b. \begin{align*}\tan \left ( \sin^{-1}\left( -\frac{1}{2} \right ) \right )\end{align*}

\begin{align*}\tan \left ( \sin^{-1} \left ( -\frac{1}{2} \right ) \right ) = \tan \left ( -\frac{\pi}{6} \right ) = -\frac{\sqrt{3}}{3}\end{align*}

c. \begin{align*}\cos (\tan^{-1} (-1))\end{align*}

\begin{align*}\cos (\tan^{-1} (-1)) = \cos^{-1} \left ( -\frac{\pi}{4} \right ) = \frac{\sqrt{2}}{2}\end{align*}.

d. \begin{align*}\sin \left ( \cos^{-1}\frac{\sqrt{2}}{2} \right )\end{align*}

\begin{align*}\sin \left ( \cos^{-1} \frac{\sqrt{2}}{2} \right ) = \sin \frac{\pi}{4} = \frac{\sqrt{2}}{2}\end{align*}

### Examples

#### Example 1

Earlier, you were asked to solve \begin{align*}\sin^{-1} (\cos (\frac{3\pi}{2}))\end{align*}.

To solve this problem: \begin{align*}\sin^{-1} (\cos (\frac{3\pi}{2}))\end{align*}, you can work outward.

First find:

\begin{align*}\cos (\frac{3\pi}{2}) = 0\end{align*}

Then find:

\begin{align*}\sin^{-1} 0 = 0\end{align*}

or

\begin{align*}\sin^{-1} 0 = \pi\end{align*}

#### Example 2

Find the exact value of \begin{align*}\cos^{-1} \frac{\sqrt{3}}{2} \end{align*}, without a calculator, over its restricted domain.

\begin{align*}\frac{\pi}{6}\end{align*}

#### Example 3

Evaluate: \begin{align*}\sin \left ( \cos^{-1} \frac{5}{13} \right )\end{align*}

\begin{align*}\cos \theta & = \frac{5}{13}\\ \sin \left ( \cos^{-1} \left ( \frac{5}{13} \right ) \right ) & = \sin \theta\\ \sin \theta & = \frac{12}{13}\end{align*}

#### Example 4

Evaluate: \begin{align*}\tan \left ( \sin^{-1} \left( -\frac{6}{11} \right) \right )\end{align*}

\begin{align*}\tan \left ( \sin^{-1} \left ( -\frac{6}{11} \right ) \right ) \rightarrow \sin \theta = -\frac{6}{11}\end{align*}.

The third side is \begin{align*}b = \sqrt{121-36} = \sqrt{85}\end{align*}.

\begin{align*}\tan \theta = -\frac{6}{\sqrt{85}} = -\frac{6\sqrt{85}}{85}\end{align*}

### Review

Without using technology, find the exact value of each of the following.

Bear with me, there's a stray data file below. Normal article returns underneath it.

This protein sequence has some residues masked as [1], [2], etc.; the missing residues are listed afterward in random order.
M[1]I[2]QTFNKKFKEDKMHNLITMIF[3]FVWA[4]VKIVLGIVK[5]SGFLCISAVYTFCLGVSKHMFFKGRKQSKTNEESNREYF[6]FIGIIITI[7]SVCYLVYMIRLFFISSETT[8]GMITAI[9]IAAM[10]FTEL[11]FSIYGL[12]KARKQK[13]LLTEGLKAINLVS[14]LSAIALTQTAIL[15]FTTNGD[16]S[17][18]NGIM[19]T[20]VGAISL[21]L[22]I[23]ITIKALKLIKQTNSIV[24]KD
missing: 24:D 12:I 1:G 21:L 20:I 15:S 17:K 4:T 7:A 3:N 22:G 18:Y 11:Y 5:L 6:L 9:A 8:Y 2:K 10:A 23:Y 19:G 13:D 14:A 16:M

1. \begin{align*}\sin \left ( \sin^{-1} \frac{1}{2} \right )\end{align*}
2. \begin{align*}\cos \left ( \cos^{-1} \frac{\sqrt{3}}{2} \right )\end{align*}
3. \begin{align*}\tan \left ( \tan^{-1} \sqrt{3} \right )\end{align*}
4. \begin{align*}\cos \left ( \sin^{-1} \frac{1}{2} \right )\end{align*}
5. \begin{align*}\tan \left ( \cos^{-1} 1 \right )\end{align*}
6. \begin{align*}\sin \left ( \cos^{-1} \frac{\sqrt{2}}{2} \right )\end{align*}
7. \begin{align*}\sin^{-1} \left ( \sin \frac{\pi}{2} \right )\end{align*}
8. \begin{align*}\cos^{-1} \left ( \tan \frac{\pi}{4} \right )\end{align*}
9. \begin{align*}\tan^{-1} \left ( \sin \pi \right )\end{align*}
10. \begin{align*}\sin^{-1} \left ( \cos \frac{\pi}{3} \right )\end{align*}
11. \begin{align*}\cos^{-1} \left ( \sin -\frac{\pi}{4} \right )\end{align*}
12. \begin{align*}\tan \left ( \sin^{-1} 0 \right )\end{align*}
13. \begin{align*}\sin \left ( \cos^{-1} \frac{\sqrt{3}}{2} \right )\end{align*}
14. \begin{align*}\tan^{-1} \left ( \cos \frac{\pi}{2} \right )\end{align*}
15. \begin{align*}\cos \left ( \sin^{-1} \frac{\sqrt{2}}{2} \right )\end{align*}

To see the Review answers, open this PDF file and look for section 4.6.

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Color Highlighted Text Notes
composite function A composite function is a function $h(x)$ formed by using the output of one function $g(x)$ as the input of another function $f(x)$. Composite functions are written in the form $h(x)=f(g(x))$ or $h=f \circ g$.